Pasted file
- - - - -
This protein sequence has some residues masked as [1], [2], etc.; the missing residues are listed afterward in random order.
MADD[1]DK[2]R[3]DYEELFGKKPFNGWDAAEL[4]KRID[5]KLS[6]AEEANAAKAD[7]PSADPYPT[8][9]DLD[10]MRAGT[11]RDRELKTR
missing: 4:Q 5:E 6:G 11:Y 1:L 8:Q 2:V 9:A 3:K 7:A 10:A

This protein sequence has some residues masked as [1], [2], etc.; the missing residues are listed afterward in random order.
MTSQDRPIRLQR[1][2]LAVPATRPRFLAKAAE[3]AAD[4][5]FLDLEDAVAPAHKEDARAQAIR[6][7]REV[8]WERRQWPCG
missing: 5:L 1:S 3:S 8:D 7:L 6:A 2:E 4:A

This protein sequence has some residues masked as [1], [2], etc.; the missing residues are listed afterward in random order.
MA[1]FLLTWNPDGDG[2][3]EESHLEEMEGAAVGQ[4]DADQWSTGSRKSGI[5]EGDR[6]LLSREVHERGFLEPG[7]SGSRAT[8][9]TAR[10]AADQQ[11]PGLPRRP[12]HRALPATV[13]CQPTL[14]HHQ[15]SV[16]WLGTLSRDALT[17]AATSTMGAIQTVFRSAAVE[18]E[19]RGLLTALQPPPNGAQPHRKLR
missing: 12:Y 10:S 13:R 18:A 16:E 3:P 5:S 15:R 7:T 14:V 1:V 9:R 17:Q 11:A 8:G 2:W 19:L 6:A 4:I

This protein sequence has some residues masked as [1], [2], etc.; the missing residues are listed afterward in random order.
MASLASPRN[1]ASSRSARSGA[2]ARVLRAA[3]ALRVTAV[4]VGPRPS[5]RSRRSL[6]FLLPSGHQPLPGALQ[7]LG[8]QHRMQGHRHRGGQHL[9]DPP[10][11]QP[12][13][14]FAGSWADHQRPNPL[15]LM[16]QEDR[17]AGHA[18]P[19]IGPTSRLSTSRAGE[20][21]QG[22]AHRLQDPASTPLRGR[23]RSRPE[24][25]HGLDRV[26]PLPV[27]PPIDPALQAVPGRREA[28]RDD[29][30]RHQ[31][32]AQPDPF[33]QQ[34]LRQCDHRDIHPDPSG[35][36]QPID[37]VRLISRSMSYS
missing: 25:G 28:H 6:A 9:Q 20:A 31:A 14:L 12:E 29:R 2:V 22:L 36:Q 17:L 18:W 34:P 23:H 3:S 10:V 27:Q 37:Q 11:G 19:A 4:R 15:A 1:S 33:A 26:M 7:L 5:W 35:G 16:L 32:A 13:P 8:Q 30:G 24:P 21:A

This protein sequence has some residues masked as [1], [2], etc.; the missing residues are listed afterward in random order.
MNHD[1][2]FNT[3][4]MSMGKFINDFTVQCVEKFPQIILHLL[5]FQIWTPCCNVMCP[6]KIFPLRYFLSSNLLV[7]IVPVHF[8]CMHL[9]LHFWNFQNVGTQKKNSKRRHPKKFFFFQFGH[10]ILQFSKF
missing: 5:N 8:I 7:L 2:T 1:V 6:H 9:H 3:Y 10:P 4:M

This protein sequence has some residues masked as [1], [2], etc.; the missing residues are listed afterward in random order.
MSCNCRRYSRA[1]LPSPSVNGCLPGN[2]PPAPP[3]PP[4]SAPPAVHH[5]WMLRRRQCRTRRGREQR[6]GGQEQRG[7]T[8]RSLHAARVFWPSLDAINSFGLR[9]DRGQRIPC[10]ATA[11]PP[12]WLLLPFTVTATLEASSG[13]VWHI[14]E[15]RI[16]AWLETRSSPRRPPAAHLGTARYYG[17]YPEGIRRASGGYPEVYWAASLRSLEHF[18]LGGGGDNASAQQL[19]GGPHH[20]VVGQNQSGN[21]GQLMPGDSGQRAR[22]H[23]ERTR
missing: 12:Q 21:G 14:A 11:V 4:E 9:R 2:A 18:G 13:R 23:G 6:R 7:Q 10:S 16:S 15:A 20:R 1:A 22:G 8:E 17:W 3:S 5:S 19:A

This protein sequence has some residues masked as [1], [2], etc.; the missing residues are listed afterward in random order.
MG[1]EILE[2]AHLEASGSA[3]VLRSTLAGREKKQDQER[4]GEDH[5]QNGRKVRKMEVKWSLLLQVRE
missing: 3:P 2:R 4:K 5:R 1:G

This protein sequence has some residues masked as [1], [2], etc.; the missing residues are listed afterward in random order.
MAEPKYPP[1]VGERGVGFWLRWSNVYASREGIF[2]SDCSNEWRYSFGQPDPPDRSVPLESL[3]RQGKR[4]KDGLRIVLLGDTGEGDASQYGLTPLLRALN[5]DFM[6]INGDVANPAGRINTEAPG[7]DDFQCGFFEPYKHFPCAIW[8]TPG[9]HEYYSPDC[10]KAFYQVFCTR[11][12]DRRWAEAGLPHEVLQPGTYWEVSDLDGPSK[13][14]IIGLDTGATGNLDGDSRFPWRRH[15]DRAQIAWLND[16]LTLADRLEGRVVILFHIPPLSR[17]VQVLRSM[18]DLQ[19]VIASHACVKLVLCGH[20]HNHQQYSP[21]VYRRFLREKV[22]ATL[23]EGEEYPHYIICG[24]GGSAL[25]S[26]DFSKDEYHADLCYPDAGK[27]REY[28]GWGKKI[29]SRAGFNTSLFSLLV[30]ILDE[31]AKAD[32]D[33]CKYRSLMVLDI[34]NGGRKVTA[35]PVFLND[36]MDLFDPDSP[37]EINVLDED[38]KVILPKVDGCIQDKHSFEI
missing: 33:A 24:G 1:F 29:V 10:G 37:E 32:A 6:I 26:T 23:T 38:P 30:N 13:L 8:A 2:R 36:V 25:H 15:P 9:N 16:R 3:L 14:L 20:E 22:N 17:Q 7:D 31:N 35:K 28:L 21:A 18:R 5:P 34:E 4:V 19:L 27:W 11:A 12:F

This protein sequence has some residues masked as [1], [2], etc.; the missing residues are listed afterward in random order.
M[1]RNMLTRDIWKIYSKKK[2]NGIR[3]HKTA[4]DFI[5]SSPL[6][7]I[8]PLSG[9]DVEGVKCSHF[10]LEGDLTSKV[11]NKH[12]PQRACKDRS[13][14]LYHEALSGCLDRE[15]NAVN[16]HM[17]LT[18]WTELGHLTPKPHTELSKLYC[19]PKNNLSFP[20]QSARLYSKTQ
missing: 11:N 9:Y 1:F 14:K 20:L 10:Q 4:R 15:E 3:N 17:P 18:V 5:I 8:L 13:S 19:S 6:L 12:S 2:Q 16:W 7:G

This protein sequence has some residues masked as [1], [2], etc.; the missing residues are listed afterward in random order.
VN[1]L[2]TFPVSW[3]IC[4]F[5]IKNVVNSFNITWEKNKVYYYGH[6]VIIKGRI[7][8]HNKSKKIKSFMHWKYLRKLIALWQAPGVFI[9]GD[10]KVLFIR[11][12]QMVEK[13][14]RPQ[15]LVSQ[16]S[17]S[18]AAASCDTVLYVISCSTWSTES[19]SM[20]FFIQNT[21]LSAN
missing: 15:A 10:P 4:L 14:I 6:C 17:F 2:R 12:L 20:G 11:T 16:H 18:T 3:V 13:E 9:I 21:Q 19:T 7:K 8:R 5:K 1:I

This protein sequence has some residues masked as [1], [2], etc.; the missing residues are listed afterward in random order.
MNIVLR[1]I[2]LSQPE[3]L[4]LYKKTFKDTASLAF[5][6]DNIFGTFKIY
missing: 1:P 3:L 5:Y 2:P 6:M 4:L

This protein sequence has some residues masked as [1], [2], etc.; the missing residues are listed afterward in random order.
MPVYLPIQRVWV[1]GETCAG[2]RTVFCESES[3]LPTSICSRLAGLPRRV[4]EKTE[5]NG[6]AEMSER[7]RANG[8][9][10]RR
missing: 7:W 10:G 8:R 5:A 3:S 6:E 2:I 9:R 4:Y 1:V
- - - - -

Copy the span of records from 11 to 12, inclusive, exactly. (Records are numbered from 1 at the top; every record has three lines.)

This protein sequence has some residues masked as [1], [2], etc.; the missing residues are listed afterward in random order.
MNIVLR[1]I[2]LSQPE[3]L[4]LYKKTFKDTASLAF[5][6]DNIFGTFKIY
missing: 1:P 3:L 5:Y 2:P 6:M 4:L

This protein sequence has some residues masked as [1], [2], etc.; the missing residues are listed afterward in random order.
MPVYLPIQRVWV[1]GETCAG[2]RTVFCESES[3]LPTSICSRLAGLPRRV[4]EKTE[5]NG[6]AEMSER[7]RANG[8][9][10]RR
missing: 7:W 10:G 8:R 5:A 3:S 6:E 2:I 9:R 4:Y 1:V